FASB/IASB Meeting News
The FASB and IASB today agreed to undertake a joint project designed to overhaul FAS 13, the lease accounting rules in place since 1976. There was unanimous agreement by the FASB that current rules are deficient. The proposed timetable for action is this: this year, the FASB staff is conducting research on the scope and implications of the project; in 2007, the Board will begin deliberations; in 2008, a Preliminary Views document will be issued and comment will be solicited from interested parties; in 2009, a formal Exposure Draft will be issued for comment, with final guidance released that year as well.
The Board wants to examine both lessee and lessor accounting, but is concerned that the complex issues involved in lessor accounting not delay progress on the project. Chairman Herz and at least one other member of the Board specifically mentioned that the issue of materiality for small ticket transactions would be taken into account as the Board deliberates and that the Board will consider the cost-benefit of any new rules change.
Both the FASB and IASB are in the process of assembling a working group of experts to assist the Board and staff as they work through and try to understand the issues involved. The Board has requested that the Equipment Leasing Association be represented on this work group and the association has agreed to do so.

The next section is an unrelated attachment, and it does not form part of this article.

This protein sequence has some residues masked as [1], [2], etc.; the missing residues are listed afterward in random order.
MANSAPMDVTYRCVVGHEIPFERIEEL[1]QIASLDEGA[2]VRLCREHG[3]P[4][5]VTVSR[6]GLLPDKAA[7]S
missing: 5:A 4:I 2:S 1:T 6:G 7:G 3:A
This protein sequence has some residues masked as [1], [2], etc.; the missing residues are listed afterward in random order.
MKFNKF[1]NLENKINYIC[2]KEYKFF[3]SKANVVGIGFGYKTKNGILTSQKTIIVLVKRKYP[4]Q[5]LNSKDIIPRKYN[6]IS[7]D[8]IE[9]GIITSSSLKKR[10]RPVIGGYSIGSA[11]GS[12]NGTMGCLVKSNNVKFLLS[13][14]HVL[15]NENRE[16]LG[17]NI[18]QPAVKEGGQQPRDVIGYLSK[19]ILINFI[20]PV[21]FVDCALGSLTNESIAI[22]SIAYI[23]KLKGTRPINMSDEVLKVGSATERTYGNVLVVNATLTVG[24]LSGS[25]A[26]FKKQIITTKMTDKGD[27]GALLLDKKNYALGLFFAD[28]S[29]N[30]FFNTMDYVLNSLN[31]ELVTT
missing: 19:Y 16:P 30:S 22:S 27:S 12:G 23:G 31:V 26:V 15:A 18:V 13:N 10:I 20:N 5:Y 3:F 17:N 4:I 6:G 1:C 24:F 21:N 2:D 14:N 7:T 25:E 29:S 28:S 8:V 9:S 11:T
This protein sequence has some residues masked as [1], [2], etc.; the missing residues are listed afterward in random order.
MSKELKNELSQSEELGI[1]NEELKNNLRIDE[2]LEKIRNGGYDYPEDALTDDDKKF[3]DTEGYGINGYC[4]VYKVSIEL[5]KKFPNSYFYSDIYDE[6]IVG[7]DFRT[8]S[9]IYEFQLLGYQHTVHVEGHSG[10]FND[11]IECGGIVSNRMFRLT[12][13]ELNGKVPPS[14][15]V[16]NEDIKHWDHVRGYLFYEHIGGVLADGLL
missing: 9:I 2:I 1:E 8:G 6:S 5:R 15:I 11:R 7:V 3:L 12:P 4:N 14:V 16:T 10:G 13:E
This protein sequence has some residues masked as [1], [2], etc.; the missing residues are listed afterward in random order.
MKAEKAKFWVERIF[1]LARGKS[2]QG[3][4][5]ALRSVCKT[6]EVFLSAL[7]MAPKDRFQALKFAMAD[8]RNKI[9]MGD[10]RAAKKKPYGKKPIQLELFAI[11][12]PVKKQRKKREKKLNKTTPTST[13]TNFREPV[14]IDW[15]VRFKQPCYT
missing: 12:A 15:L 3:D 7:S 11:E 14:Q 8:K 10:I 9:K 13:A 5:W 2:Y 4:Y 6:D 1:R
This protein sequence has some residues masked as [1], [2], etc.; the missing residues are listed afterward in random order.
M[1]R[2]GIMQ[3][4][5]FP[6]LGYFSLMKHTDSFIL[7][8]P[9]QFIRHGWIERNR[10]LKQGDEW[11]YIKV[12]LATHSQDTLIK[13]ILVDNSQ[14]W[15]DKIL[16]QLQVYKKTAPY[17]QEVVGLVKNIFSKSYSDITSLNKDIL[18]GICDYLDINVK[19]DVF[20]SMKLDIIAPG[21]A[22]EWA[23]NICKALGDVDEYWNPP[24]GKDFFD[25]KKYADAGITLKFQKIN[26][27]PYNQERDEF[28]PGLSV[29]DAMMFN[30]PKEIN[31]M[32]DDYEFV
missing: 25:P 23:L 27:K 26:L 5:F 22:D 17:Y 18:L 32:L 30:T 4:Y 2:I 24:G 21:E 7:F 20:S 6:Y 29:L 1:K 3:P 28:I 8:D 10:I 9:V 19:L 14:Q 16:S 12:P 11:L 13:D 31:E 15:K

Note: July 13, 2006 CFO.com
"Come December, companies will be required to recalculate their leverage leases if the timing of tax benefits affect corporate cash flows, says new guidance released Thursday by the Financial Accounting Standards Board. The FASB Staff Position (FSB) revises FASB Statement No. 13, Accounting for Leases.
"FAS 13 requires that a lease should be recalculated when a change in an important assumption affects net income. One such change would be the timing of cash flows relating to income taxes generated by a leveraged lease.
"In its guidance, FASB notes that many leveraged leases provide significant tax benefits to the lessor, and leveraged lease accounting is significantly influenced by the cash flows between that lease holder and the taxing authority. So, a change in the timing and amount of those cash flows would be expected to change the economics of the transaction, and therefore should be reflected in the financial statements of the lessor.
"The FSB 'reflects our belief that accounting should fully reflect economics of a transaction,' commented FASB Member Edward Trott in a statement announcing the amendment. In other words, explained Trott, any changes in either the timing or amount of the cash flows associated with leveraged lease transactions will be "now be properly reflected in the financial statements."